New Devotional Book Highlights What We Can and Need to Learn From Persecuted Christians

By Aliya Kuykendall Published on May 23, 2024

Jeff King, president of International Christian Concern (ICC), is a student of the persecuted church around the world. He’s traveled to 79 countries, brought victims of anti-Christian persecution to Washington D.C., and continually hears from his traveling staff about the victims ICC is serving.

All the persecution he’s become aware of over more than a decade at ICC, King says, is “a bit of a horror show.” He also explains that the lessons he’s learned from the persecuted church are highly relevant to and needed by believers in the West, as we experience our own versions of suffering and learn to surrender our lives more fully to the Lord. That’s why he wrote The Whisper: Lessons of Renewal from the Prisons of the Persecuted, which came out earlier this year.

King, who is an evangelist at heart, felt God calling him to take his position with ICC in 2003 through a miraculous dream: He was asked to lead a business after the owner dropped dead. About 20 minutes after he woke up from the dream, he was asked to lead ICC because the founder had unexpectedly died.

In his early days at ICC, seeing images of beheadings and other horrors, King asked God why He had called him to this work. He sensed the Lord whispering to his heart time and again, “I want you to learn the lessons of the persecuted and the martyrs. These are transformative lessons. They’re not just for you. I want you to shout them to the world.” He thought he would learn the lessons quickly, but it took him about ten years.

A Meeting With Formerly Imprisoned Chinese Pastors

Soon after starting his job, King went to China, where he met with pastors who had endured long prison sentences. He said this meeting was “a life treasure.”

He asked them, “Tell me about persecution.”

They said, “Persecution is a gift.”

He asked for more explanation. They said, “It’s not a gift you’d ever want. It’s not a gift you’d ever want to give to anybody. But it’s a gift nonetheless because it breaks our self-reliance, our self-strength, and this is our big problem. So when that is broken, He can really flow. When we become desperate and hungry and we cling to Him, He can flow through us. So it’s a gift. It makes the Church pure.”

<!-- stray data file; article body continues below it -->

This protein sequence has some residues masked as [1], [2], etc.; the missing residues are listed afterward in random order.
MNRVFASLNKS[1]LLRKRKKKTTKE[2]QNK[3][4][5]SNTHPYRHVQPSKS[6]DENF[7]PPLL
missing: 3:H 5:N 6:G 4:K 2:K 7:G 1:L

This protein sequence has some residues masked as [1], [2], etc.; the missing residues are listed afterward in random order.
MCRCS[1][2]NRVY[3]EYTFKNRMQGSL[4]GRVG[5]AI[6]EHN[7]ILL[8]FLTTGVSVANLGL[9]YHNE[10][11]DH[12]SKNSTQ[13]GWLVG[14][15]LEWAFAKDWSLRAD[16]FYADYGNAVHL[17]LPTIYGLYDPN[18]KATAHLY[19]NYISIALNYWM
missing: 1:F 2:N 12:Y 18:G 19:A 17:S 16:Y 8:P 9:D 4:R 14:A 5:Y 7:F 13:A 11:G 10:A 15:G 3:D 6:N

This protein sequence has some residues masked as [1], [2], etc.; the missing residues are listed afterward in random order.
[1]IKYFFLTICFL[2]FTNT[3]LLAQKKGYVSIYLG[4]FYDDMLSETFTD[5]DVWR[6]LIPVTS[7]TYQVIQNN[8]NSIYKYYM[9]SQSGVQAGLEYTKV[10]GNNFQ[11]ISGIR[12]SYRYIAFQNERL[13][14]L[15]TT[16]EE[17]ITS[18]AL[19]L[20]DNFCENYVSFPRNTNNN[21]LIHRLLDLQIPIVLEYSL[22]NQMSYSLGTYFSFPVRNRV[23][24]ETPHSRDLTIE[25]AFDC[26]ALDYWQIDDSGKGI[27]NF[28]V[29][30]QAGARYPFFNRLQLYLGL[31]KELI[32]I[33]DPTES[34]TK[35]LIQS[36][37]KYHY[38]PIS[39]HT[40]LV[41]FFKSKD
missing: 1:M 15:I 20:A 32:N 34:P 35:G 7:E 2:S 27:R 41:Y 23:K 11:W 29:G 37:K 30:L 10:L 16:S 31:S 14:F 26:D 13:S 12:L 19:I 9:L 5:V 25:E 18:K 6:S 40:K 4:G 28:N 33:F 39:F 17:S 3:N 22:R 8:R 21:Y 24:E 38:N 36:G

King asked, “What would the Church be without persecution?”

They told him, “You would have famous people who are talented speakers running around — but not people who had an anointing, not people who deeply knew the Lord and have a sense of His power.”

King was astounded. “I was like, ‘Wow. Okay,” he says now. “Then the big one was this. I said, ‘What’s your biggest worry?’ They said, ‘Our biggest worry is that that the pastors we’re mentoring that are coming up after us — they haven’t been hunted and arrested and tortured and murdered like we were.’ I was like, ‘My gosh.’”

Around him, King saw a suffering church, and yet those people were the most devoted to God and grew the fastest spiritually.

“They Have Their Doctorate in Suffering”

King then began to realize that though he had thought of persecution as a special kind of suffering, Western Christians experience suffering as well — and the lessons of suffering are relevant regardless of the type.

“Our prisons have different names; they’re called depression and bankruptcy and anxiety and relationship and marriage and illness, but those are all prisons,” King says, adding that we should learn from the persecuted church “because they’re the experts. They have their doctorate in suffering.”

But are the sufferings Western Christians face truly comparable to the literal prisons of persecution?

“Oh my gosh, yeah,” King says. He watched a friend receive some of the same lessons through cancer that believers around the world receive from religious persecution.

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One of his best friends is a deep Christian who nevertheless was a chronic worrier. King shared with his friend the concepts he was learning from the persecuted church, but those conversations were never transformative. But then his friend was diagnosed with one of the most deadly cancers.

“There’s not even chemo for it,” King says. Soon his friend started echoing back to him the lessons King had previously been sharing.

“In the prison of cancer, he found freedom. He found the relationship he had never known before,” King recalls. “All of a sudden, there’s nothing left to worry about. It’s like you’re facing your own demise and then you’re just going to live day to day and your mission is to cling to Jesus.”

The Whisper’s devotional format offers stories and questions to ponder for personal reflection. King has embedded many lessons from persecution in them because “information is not transformative. It’s information when it comes with revelation and with His touch — that’s when we get transformation.”

 

Aliya Kuykendall is a staff writer and proofreader for The Stream. You can follow her on X @AliyaKuykendall and follow The Stream @Streamdotorg.

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